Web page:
Several million words have already been devoted to the appointment of Ben Bernanke as the new chairman, and what this might mean to US monetary policy and hence to the American economy and hence to the global economy - and hence to the man or woman on the street, whether in Peoria, Petah Tikva or Penang. This is a mere drop in the ocean compared to the billions of words written about Greenspan during his 18-year tenure as the head of America's central bank - but hey, it's a start.
The assumption underlying the obsessive interest displayed by the financial world in the Federal Reserve Bank, its head and policy, is that the chairman of the Fed is "the second most powerful man in America" - after the president, but ahead of the chief justice of the Supreme Court. This power stems from the ability of the Fed - in practice, of its chairman - to determine monetary policy (ordinary people read "interest rates").
This assumption has become so universally accepted that anyone questioning it must be suspected of latent communist sympathies or of being retarded. Nevertheless, we will raise two initial points with regard to the Fed and to monetary policy in general: first, it is reactive. Indeed, under Greenspan, this became a fundamental doctrine; the fierce argument that has raged for the past 10 years regarding the Fed's failure to prick the stock market bubble of the late 1990s, and its current hesitancy in addressing the real estate bubble, is focused on the validity or otherwise of Greenspan's view that the Fed should not prick bubbles, but react to their aftermath.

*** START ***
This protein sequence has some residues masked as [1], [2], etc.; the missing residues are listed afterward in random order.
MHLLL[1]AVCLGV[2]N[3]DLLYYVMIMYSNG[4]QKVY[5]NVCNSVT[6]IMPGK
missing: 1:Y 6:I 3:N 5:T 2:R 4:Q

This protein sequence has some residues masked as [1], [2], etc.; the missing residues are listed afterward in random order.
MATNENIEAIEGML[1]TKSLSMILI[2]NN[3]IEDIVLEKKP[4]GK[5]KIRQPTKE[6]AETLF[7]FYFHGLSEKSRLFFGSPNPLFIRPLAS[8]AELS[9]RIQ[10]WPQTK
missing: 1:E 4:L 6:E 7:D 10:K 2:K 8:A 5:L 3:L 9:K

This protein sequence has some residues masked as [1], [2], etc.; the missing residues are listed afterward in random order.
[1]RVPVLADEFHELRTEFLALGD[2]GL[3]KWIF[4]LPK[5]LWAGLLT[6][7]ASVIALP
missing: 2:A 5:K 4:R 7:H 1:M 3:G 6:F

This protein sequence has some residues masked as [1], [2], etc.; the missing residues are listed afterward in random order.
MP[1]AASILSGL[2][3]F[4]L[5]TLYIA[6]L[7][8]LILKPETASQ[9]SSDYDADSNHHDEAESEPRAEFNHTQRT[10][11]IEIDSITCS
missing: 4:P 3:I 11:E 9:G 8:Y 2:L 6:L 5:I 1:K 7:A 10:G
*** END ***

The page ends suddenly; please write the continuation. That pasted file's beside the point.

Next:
Second, monetary policy - which is what central banks engage in - is only one aspect of economic policy. Worse, it is a very short-term element. The prominence it has received in the last generation is the result of the failure of central bankers in the 1960s and 1970s, and the resultant worldwide inflation. This led to the rise of the new dogma of "stability" as the sine qua non for economic development, and the crowning of central bankers as the high priests of the new religion, whose jihad was and remains fighting inflation.
Yet there are worse diseases in the economic lexicon than inflation. As the Japanese can testify, deflation is certainly one - and it also belongs to the monetary policy complex.
The changing of the guard at the Fed is an opportunity for second thoughts on the usefulness of the obsessive focus on monetary policy and, by extension, on the dominance of monetarist economics and its belief that money is the critical factor in economic policy-making. As soon as you move beyond the fixation with what the Fed will do at its next meeting, the very limited capability of monetary policy becomes apparent. Here are a few examples, from areas currently in the news:
What moves the world are, almost exclusively, long-term trends in demographics, social behavior and technology. What moves markets on a daily, hourly and minute-to-minute basis are the words and decisions of central bankers.
|More about:||Alan Greenspan, Ben Bernanke, World Trade Organization, General Motors|